Rep. Marcy Kaptur of Ohio, who visited Flint last weekend, said she was “shocked” that Snyder hasn’t used the Michigan National Guard to set up a temporary water distribution system and portable shower units throughout the city to serve schools, hospitals and residents.
“That was very troubling to me,” Kaptur said. “This is an infraction of the duty of the governor of the state. They have to become engaged. I was so angry when I left, I called the White House and said, federalize the Guard. Get that assistance to them. They said, Marcy, that might be overkill. Well, their children aren’t affected.”
Snyder in January called out National Guard members to help distribute water filters, bottled water and testing kits throughout the city.
Weaver said she didn’t believe the city had requested a temporary water system, but “we will do that.”
Weaver testified about Flint businesses closing, people getting sick and residents moving away. She asked the Congress to help restore the city and “rebuild its trust and confidence in government.”
She chafed at how the state hasn’t returned more authority to her and the City Council during the transition from emergency-manager oversight. “We’ve had enough of them telling us what’s best for Flint,” she said.
Yanna Lambrinidou, president of Parents for Nontoxic Alternatives and an adjunct assistant professor at Virginia Tech University, said she was on a panel that testified 12 years ago before Congress about the same issues affecting residents in Washington, D.C. “This is a repeat for us,” she said.
She stressed that what happened in Flint occurred not only due to the lack of anti-corrosion treatment for the water but because officials used flawed testing and targeted the wrong homes for testing.
“We know today that other cities in Michigan and other cities around country are using same exact protocols to sample for lead, and issuing assurances — just like the Michigan Department of Environmental Quality did and just like the city of Flint did — that everything’s OK with the water,” Lambrinidou said.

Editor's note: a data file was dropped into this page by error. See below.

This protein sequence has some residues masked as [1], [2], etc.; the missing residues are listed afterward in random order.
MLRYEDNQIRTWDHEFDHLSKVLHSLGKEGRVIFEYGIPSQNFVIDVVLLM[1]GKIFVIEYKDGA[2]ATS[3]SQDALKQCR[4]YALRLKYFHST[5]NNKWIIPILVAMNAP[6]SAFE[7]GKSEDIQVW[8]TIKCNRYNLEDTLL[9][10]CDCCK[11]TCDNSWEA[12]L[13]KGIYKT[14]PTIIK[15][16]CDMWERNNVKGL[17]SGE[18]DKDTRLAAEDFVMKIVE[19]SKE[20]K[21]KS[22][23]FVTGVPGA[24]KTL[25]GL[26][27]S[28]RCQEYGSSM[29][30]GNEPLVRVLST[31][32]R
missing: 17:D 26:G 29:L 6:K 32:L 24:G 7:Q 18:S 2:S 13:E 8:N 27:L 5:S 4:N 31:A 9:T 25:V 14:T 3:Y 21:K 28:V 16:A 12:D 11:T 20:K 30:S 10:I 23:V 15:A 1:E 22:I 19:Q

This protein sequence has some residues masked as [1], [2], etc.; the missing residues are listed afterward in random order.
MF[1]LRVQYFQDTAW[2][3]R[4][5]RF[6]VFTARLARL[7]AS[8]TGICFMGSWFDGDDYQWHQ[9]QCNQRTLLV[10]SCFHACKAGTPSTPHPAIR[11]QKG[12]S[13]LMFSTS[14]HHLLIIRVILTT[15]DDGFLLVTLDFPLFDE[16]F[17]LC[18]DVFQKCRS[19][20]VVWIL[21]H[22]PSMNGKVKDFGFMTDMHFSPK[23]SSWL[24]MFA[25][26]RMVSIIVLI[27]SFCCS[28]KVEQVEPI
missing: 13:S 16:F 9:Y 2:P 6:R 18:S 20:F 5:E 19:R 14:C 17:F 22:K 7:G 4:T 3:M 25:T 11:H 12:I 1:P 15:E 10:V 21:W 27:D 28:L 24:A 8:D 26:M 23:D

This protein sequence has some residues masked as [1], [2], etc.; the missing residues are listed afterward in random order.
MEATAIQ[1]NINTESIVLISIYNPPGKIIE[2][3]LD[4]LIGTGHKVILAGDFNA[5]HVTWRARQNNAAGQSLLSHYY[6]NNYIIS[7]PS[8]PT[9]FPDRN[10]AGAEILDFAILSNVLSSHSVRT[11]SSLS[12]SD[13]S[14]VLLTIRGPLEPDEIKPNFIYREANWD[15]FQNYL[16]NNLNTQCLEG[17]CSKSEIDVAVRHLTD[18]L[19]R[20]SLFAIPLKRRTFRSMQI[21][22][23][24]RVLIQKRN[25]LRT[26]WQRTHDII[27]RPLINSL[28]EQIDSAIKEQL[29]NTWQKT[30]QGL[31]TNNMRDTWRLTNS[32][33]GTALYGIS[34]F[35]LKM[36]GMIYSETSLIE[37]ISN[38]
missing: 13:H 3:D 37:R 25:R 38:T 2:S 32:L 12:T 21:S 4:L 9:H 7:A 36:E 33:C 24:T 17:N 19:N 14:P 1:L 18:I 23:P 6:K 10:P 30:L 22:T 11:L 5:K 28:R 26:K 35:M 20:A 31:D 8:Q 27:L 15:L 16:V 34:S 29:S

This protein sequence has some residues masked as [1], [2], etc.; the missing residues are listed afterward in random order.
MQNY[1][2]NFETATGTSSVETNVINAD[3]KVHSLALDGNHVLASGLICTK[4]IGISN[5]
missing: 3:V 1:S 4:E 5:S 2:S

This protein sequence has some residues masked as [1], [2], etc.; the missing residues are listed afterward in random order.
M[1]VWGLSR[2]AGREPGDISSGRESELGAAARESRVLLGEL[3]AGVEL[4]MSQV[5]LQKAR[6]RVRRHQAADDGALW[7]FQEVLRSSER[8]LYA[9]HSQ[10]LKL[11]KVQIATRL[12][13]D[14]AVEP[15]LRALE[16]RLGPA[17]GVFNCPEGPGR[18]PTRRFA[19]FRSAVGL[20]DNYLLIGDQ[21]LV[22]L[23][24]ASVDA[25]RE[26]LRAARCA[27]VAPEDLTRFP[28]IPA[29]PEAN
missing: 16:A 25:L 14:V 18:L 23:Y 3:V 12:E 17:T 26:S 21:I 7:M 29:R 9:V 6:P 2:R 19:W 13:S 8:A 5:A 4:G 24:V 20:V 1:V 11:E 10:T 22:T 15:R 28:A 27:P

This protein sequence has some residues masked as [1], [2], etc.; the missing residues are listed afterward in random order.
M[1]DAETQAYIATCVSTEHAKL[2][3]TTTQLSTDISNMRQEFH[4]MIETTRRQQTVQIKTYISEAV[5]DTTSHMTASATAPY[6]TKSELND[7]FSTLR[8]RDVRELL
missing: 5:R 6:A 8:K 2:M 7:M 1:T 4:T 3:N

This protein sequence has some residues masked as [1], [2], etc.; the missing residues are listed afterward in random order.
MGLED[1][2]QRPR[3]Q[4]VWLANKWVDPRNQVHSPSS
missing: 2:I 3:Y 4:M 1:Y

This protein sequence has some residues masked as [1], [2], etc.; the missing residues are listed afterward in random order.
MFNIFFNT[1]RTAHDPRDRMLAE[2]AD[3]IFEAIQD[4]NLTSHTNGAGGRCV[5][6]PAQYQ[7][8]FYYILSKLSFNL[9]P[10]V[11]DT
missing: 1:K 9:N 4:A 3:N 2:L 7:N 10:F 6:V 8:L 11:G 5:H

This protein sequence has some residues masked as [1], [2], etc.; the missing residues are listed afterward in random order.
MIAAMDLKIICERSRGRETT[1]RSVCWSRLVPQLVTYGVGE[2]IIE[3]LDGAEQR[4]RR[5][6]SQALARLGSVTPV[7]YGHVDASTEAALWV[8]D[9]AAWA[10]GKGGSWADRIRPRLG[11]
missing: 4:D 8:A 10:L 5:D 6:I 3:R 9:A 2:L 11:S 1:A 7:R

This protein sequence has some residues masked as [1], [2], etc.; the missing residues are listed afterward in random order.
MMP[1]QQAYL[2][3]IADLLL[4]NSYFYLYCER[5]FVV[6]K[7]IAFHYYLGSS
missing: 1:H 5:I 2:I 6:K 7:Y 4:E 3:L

“I urge and plead that this committee here use Flint as a lesson to be looking at other communities. ... Let’s take these lessons and address this problem now, nationally. Other kids are being hurt.”
Bilal Kareem Tawwab, superintendent of Flint Community Schools, said after hearing Hanna-Attisha’s news conference in September 2015, he switched students to bottled water.
“My students cannot walk to the nearest fountain to quench their thirst. This has become their new normal,” he said. “For our students, life has changed.”
Tawwab said the schools would need more support in the form of expanded special education, comprehensive testing to better understand students’ issues, and year-round classes.
The district is working to open schools to allow for the expansion of early childhood education, as at least 2,000 seats are needed. “We’ll definitely need more support,” he said.
Committee Co-Chair Rosa DeLauro of Connecticut said members had learned that the U.S. Department of Agriculture had approved the use of funds through the federal nutritional program for low-income women and children (the Women, Infants, and Children program) to pay for lead testing.